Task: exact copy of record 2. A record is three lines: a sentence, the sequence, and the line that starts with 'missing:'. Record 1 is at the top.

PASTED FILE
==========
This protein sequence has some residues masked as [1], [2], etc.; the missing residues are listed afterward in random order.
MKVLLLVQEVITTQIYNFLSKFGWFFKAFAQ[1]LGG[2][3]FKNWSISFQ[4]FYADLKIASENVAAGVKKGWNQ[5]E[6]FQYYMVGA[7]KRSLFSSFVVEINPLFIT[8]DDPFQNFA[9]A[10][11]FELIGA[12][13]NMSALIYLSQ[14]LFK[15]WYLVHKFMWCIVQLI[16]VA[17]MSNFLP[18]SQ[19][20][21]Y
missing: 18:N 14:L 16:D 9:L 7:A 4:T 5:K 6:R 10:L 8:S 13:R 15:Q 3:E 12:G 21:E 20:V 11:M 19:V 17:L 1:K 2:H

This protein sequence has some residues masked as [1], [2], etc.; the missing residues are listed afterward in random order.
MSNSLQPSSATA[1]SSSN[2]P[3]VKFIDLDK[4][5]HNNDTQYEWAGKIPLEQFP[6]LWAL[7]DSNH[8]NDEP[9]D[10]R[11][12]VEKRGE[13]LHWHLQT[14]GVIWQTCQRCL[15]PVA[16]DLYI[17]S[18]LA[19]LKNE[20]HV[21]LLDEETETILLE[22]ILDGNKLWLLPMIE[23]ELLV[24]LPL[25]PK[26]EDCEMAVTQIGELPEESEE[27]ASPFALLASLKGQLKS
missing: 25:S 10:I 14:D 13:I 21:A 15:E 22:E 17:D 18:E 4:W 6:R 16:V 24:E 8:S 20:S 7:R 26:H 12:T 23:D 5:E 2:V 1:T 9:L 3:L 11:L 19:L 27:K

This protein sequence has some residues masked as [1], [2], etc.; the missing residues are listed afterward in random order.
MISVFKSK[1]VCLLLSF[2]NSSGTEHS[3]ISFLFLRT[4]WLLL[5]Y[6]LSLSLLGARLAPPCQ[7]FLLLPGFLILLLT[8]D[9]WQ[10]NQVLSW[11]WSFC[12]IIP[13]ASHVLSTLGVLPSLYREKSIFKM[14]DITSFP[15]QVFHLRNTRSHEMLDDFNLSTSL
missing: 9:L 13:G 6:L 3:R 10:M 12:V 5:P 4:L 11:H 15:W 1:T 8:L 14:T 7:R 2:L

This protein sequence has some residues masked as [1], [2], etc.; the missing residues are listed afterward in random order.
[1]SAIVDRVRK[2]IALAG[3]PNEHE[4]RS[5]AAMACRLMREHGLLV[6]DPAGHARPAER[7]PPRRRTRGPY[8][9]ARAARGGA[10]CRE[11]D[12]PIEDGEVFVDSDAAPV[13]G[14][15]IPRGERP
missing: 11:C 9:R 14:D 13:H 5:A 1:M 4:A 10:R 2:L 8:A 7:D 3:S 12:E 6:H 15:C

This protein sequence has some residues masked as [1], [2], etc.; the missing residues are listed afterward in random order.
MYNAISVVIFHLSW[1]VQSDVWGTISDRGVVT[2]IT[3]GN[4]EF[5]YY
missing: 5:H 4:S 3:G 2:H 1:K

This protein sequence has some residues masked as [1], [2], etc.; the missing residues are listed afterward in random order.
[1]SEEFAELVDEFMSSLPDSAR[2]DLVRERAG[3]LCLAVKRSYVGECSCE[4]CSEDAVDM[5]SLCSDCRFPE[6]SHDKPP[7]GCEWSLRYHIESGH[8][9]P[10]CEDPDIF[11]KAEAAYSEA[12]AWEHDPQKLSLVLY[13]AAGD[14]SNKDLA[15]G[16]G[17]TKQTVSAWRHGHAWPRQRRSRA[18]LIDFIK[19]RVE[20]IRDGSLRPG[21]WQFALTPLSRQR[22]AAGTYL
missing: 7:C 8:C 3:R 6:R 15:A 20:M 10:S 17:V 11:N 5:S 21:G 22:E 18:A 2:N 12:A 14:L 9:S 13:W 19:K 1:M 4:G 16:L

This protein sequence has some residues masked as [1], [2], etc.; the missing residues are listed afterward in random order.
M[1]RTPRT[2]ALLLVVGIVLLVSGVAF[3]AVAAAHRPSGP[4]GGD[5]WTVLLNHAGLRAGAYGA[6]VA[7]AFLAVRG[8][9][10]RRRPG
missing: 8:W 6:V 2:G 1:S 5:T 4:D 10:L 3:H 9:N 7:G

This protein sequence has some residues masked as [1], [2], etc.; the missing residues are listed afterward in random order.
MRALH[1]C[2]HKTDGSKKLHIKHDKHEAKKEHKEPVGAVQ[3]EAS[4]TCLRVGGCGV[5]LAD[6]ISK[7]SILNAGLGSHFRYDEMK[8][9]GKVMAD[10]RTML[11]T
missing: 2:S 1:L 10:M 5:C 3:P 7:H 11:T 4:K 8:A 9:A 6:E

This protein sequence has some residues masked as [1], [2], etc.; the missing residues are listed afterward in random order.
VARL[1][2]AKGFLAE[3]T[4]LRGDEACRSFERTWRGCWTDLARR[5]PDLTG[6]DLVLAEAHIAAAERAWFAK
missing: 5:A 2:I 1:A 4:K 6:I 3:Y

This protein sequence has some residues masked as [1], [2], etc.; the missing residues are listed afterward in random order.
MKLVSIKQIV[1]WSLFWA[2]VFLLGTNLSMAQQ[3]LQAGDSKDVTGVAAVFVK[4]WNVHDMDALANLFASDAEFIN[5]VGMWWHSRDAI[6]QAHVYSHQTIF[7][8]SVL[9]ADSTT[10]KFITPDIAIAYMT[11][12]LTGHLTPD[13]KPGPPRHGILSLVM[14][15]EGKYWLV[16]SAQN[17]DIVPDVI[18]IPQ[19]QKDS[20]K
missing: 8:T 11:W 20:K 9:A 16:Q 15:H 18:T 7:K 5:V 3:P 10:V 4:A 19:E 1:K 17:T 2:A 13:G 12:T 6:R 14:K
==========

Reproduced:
This protein sequence has some residues masked as [1], [2], etc.; the missing residues are listed afterward in random order.
MSNSLQPSSATA[1]SSSN[2]P[3]VKFIDLDK[4][5]HNNDTQYEWAGKIPLEQFP[6]LWAL[7]DSNH[8]NDEP[9]D[10]R[11][12]VEKRGE[13]LHWHLQT[14]GVIWQTCQRCL[15]PVA[16]DLYI[17]S[18]LA[19]LKNE[20]HV[21]LLDEETETILLE[22]ILDGNKLWLLPMIE[23]ELLV[24]LPL[25]PK[26]EDCEMAVTQIGELPEESEE[27]ASPFALLASLKGQLKS
missing: 25:S 10:I 14:D 13:I 21:A 15:E 22:E 17:D 18:E 4:W 6:R 16:V 24:E 8:S 20:S 7:R 26:H 12:T 23:D 5:E 2:V 1:T 9:L 3:L 11:L 19:L 27:K